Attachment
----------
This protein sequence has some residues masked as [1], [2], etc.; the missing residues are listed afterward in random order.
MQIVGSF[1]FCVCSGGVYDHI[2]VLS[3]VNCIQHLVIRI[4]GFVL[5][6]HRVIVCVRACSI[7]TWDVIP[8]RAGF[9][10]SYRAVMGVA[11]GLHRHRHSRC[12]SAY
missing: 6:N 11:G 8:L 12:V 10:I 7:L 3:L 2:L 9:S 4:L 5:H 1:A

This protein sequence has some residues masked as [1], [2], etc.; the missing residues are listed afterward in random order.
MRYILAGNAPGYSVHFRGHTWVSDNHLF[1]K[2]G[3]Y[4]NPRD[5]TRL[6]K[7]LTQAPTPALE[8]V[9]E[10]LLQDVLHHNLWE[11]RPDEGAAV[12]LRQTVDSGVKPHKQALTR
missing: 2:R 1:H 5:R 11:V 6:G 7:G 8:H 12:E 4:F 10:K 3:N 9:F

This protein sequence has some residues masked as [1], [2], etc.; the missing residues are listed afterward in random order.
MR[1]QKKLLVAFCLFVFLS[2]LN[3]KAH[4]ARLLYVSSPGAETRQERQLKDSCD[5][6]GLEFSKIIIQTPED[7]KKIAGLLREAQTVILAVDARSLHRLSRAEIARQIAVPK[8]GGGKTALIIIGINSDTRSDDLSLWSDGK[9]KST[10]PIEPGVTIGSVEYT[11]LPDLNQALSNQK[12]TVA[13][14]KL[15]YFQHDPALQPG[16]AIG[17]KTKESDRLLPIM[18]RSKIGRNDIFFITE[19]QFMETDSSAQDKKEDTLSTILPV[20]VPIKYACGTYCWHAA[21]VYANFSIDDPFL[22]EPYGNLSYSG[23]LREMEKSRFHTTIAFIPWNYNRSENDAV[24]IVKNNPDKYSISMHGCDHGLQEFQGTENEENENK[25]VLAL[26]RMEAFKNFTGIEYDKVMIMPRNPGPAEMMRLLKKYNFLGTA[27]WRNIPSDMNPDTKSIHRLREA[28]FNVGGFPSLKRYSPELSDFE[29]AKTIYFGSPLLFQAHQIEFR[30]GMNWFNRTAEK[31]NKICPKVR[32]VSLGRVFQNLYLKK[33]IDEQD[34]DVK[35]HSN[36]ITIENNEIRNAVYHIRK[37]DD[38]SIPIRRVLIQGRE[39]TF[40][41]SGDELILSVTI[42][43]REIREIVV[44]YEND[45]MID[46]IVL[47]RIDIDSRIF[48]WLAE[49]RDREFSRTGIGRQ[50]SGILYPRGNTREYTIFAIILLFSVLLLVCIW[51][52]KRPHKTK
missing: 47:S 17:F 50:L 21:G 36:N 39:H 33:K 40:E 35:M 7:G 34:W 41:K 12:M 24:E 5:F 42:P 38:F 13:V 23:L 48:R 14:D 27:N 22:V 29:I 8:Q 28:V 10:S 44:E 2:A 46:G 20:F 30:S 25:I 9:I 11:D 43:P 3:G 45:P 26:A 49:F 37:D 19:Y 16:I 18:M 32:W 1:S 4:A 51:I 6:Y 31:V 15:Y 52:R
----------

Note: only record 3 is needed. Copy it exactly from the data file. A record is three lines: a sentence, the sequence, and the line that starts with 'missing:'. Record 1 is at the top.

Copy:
This protein sequence has some residues masked as [1], [2], etc.; the missing residues are listed afterward in random order.
MR[1]QKKLLVAFCLFVFLS[2]LN[3]KAH[4]ARLLYVSSPGAETRQERQLKDSCD[5][6]GLEFSKIIIQTPED[7]KKIAGLLREAQTVILAVDARSLHRLSRAEIARQIAVPK[8]GGGKTALIIIGINSDTRSDDLSLWSDGK[9]KST[10]PIEPGVTIGSVEYT[11]LPDLNQALSNQK[12]TVA[13][14]KL[15]YFQHDPALQPG[16]AIG[17]KTKESDRLLPIM[18]RSKIGRNDIFFITE[19]QFMETDSSAQDKKEDTLSTILPV[20]VPIKYACGTYCWHAA[21]VYANFSIDDPFL[22]EPYGNLSYSG[23]LREMEKSRFHTTIAFIPWNYNRSENDAV[24]IVKNNPDKYSISMHGCDHGLQEFQGTENEENENK[25]VLAL[26]RMEAFKNFTGIEYDKVMIMPRNPGPAEMMRLLKKYNFLGTA[27]WRNIPSDMNPDTKSIHRLREA[28]FNVGGFPSLKRYSPELSDFE[29]AKTIYFGSPLLFQAHQIEFR[30]GMNWFNRTAEK[31]NKICPKVR[32]VSLGRVFQNLYLKK[33]IDEQD[34]DVK[35]HSN[36]ITIENNEIRNAVYHIRK[37]DD[38]SIPIRRVLIQGRE[39]TF[40][41]SGDELILSVTI[42][43]REIREIVV[44]YEND[45]MID[46]IVL[47]RIDIDSRIF[48]WLAE[49]RDREFSRTGIGRQ[50]SGILYPRGNTREYTIFAIILLFSVLLLVCIW[51][52]KRPHKTK
missing: 47:S 17:F 50:L 21:G 36:N 39:H 33:K 40:E 35:M 7:G 34:W 41:K 12:M 24:E 5:F 42:P 38:F 13:V 23:L 48:R 14:D 27:N 22:V 29:I 8:Q 28:V 10:S 44:E 2:A 46:G 20:F 30:S 25:I 9:I 11:D 43:P 3:G 45:P 26:A 49:F 37:D 19:Y 16:I 18:M 32:W 1:S 4:A 51:I 6:Y 31:V 15:Y 52:R